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What customers want, when they want it

I’ve talked in the past about the Three Rs of Internet Marketing—being real, relevant, and responsive. They apply to real-world marketing, too, which was brought home to me early this morning as I schlepped toward my hotel room at 3 am after a long evening of two delayed plane flights. What would be relevant to me at this point?

Right. A bed.
When I entered the room, however, I could not find a bed. It actually wasn’t a room—it was a suite. There was a kitchen, a dining room, a living room—it was really impressive—but no bed. Could there be another room? In my addled state, it took a few minutes to find the handle on the wall that pulled down the big bed. And I had to move chairs and a heavy cofee table that had one of those heavy unattached tops to make room for the bed.
Oh, and I cared about one other thing. I wanted Internet access so I could send an e-mail to my wife telling her that I had arrived OK. Calling at 3 am is not cool, so I tend to use e-mail in that situation.
So I had to find the Internet connection. There was no desk in the room, but I finally found the wire hanging out of a wall near a little table in the corner. I fired up my laptop and was presented two choices of what kind of Internet access I wanted—I didn’t really understand the difference between them, so I chose the cheaper one. I had to fill out a long registration form and finally got access.
Except it didn’t work. I got the dreaded “Page not found” for everything I tried. So, I looked for the phone number for technical support, wondering if there would be anyone there at 3 am. I comforted myself by thinking, “Hey, if they are in India, it’s the middle of the day.”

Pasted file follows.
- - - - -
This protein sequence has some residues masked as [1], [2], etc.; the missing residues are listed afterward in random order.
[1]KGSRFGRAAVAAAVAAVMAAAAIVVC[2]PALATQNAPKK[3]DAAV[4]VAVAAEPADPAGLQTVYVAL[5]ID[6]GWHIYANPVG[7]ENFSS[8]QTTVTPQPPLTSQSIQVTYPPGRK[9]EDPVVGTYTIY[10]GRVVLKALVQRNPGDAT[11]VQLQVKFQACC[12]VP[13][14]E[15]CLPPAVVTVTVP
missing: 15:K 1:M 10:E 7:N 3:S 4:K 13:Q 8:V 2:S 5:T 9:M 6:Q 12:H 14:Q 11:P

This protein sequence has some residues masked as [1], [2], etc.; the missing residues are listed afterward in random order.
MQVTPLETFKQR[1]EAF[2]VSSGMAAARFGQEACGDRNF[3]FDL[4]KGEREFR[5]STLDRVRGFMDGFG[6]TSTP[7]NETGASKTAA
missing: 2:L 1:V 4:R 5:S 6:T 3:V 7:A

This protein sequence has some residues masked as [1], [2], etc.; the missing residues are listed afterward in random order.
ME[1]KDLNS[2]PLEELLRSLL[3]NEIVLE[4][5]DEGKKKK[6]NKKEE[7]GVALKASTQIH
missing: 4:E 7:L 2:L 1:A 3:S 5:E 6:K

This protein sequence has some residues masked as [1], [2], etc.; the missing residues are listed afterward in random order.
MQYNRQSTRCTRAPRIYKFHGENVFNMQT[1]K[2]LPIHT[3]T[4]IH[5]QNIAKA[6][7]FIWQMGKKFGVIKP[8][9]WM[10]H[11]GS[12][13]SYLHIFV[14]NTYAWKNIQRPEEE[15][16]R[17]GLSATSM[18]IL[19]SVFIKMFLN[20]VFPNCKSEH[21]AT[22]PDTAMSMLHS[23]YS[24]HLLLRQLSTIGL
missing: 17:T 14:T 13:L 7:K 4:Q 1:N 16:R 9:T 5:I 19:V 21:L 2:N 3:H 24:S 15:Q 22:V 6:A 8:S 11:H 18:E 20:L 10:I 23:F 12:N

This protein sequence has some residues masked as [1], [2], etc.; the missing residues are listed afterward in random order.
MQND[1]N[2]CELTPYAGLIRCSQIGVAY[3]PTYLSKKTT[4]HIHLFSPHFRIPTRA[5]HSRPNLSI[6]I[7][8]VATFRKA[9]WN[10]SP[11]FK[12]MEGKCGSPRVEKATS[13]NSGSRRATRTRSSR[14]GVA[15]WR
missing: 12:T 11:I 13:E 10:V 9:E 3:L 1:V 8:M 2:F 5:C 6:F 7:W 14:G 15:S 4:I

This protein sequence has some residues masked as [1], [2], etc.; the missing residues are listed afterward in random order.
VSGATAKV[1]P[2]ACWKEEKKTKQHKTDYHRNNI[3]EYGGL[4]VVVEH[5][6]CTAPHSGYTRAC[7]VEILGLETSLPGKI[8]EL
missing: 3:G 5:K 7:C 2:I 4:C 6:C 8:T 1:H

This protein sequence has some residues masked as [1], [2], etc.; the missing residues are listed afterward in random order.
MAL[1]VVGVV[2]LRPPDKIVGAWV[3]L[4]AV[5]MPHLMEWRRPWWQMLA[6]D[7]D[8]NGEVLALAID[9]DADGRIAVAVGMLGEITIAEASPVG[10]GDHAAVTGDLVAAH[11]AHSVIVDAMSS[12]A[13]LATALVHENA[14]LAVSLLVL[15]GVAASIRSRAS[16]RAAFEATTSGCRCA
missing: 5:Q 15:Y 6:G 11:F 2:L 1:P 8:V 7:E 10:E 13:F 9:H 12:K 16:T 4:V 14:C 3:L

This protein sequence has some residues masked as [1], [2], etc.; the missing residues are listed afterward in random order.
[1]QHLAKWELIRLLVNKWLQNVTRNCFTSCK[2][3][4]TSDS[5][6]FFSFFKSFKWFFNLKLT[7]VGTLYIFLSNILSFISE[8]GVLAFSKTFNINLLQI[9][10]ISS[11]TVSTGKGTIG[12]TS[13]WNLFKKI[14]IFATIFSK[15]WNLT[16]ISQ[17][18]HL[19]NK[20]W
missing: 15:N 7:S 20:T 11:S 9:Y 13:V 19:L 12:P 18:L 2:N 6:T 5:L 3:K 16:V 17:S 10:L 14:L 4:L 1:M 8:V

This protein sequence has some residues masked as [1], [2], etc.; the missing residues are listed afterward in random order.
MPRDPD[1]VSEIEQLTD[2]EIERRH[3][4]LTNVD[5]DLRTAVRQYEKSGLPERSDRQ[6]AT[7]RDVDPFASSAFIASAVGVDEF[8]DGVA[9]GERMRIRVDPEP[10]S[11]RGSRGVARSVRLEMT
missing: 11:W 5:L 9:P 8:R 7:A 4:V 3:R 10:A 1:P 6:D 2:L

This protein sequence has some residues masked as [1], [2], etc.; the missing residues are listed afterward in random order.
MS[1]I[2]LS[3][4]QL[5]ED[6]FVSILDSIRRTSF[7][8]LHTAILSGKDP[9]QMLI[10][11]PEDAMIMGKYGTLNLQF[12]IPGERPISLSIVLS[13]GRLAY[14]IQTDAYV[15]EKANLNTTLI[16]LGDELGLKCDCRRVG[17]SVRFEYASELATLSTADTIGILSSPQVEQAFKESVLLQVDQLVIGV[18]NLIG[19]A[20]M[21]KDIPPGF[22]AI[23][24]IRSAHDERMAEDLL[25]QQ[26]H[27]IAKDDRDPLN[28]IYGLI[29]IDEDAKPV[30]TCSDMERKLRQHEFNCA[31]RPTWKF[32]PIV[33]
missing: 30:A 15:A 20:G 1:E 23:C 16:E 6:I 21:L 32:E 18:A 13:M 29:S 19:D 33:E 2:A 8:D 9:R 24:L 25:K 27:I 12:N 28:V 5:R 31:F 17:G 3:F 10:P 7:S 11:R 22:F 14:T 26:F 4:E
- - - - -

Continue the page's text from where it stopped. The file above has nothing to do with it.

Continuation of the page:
But the phone number was out of service. I ended up digging a phone cable out of my bag and sending the e-mail using my modem.
And it started me wondering about the way we do marketing. All the nice stuff, the dining room table and the couches and the kitchen were all wasted on me because they weren’t relevant to my experience of staying in a hotel for a few hours. The two things I really wanted were more painful than they had to be. All the money they spent was wasted on me and I ended up a bit frustrated about my stay.
To the hotel’s credit, the next day they were genuinely concerned, cheerfully credited my account, and noted the problem I had. I fully expect them to follow up and fix it. So they passed the real and responsive tests. But more and more, it might make sense for us to focus on what we think people expect. I didn’t need a suite. I called the hotel and told them I’d be late and they knew I was checking out the next morning. They might have made sure the bed was down.
Even offline, being relevant is critical to a happy customer.

Mike Moran

Mike Moran is a Converseon, an AI powered consumer intelligence technology and consulting firm. He is also a senior strategist for SoloSegment, a marketing automation software solutions and services firm. Mike also served as a member of the Board of Directors of SEMPO. Mike spent 30 years at IBM, rising to Distinguished Engineer, an executive-level technical position. Mike held various roles in his IBM career, including eight years at IBM’s customer-facing website,, most recently as the Manager of Web Experience, where he led 65 information architects, web designers, webmasters, programmers, and technical architects around the world. Mike's newest book is Outside-In Marketing with world-renowned author James Mathewson. He is co-author of the best-selling Search Engine Marketing, Inc. (with fellow search marketing expert Bill Hunt), now in its Third Edition. Mike is also the author of the acclaimed internet marketing book, Do It Wrong Quickly: How the Web Changes the Old Marketing Rules, named one of best business books of 2007 by the Miami Herald. Mike founded and writes for Biznology® and writes regularly for other blogs. In addition to Mike’s broad technical background, he holds an Advanced Certificate in Market Management Practice from the Royal UK Charter Institute of Marketing and is a Visiting Lecturer at the University of Virginia’s Darden School of Business. He also teaches at Rutgers Business School. He was a Senior Fellow at the Society for New Communications Research and is now a Senior Fellow of The Conference Board. A Certified Speaking Professional, Mike regularly makes speaking appearances. Mike’s previous appearances include keynote speaking appearances worldwide

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